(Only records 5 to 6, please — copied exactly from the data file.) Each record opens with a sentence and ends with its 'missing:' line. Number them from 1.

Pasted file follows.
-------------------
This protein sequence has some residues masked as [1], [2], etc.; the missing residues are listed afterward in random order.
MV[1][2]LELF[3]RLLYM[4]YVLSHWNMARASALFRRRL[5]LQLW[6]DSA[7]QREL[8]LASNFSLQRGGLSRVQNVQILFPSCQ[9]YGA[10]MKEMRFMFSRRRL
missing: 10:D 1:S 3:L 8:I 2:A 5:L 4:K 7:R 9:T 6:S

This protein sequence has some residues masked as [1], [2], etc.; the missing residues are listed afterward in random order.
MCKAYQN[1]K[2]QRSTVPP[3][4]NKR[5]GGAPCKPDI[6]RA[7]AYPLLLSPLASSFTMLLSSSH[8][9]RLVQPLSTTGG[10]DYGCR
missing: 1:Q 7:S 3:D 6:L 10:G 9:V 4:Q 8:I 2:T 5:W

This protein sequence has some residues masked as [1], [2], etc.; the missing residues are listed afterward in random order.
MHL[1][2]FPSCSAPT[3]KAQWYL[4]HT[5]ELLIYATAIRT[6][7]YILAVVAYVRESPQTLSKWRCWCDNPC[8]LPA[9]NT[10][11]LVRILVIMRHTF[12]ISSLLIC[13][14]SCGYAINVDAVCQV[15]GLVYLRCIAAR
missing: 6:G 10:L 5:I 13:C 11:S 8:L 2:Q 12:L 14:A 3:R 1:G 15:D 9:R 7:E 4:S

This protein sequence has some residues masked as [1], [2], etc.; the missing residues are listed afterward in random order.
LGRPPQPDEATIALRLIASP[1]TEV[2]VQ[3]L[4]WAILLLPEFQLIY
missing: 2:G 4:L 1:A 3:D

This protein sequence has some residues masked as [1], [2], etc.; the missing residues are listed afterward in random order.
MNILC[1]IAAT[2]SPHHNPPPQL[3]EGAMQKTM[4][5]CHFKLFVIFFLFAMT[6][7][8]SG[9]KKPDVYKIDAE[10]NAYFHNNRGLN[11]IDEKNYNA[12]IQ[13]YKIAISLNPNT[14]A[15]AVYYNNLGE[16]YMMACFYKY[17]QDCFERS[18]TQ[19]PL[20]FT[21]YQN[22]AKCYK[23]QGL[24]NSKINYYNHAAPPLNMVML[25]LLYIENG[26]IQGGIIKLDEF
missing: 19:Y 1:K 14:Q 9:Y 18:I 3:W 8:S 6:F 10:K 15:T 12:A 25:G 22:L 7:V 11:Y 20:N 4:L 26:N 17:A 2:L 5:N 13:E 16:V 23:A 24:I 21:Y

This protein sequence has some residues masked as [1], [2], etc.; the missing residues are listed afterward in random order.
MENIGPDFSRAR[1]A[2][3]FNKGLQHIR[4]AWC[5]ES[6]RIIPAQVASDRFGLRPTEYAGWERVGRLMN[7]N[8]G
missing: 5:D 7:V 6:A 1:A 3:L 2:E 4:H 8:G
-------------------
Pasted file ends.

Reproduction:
This protein sequence has some residues masked as [1], [2], etc.; the missing residues are listed afterward in random order.
MNILC[1]IAAT[2]SPHHNPPPQL[3]EGAMQKTM[4][5]CHFKLFVIFFLFAMT[6][7][8]SG[9]KKPDVYKIDAE[10]NAYFHNNRGLN[11]IDEKNYNA[12]IQ[13]YKIAISLNPNT[14]A[15]AVYYNNLGE[16]YMMACFYKY[17]QDCFERS[18]TQ[19]PL[20]FT[21]YQN[22]AKCYK[23]QGL[24]NSKINYYNHAAPPLNMVML[25]LLYIENG[26]IQGGIIKLDEF
missing: 19:Y 1:K 14:Q 9:Y 18:I 3:W 8:S 6:F 10:K 15:T 12:A 25:G 22:L 7:V 11:Y 20:N 4:L 26:N 17:A 2:L 5:N 13:E 16:V 23:A 24:I 21:Y

This protein sequence has some residues masked as [1], [2], etc.; the missing residues are listed afterward in random order.
MENIGPDFSRAR[1]A[2][3]FNKGLQHIR[4]AWC[5]ES[6]RIIPAQVASDRFGLRPTEYAGWERVGRLMN[7]N[8]G
missing: 5:D 7:V 6:A 1:A 3:L 2:E 4:H 8:G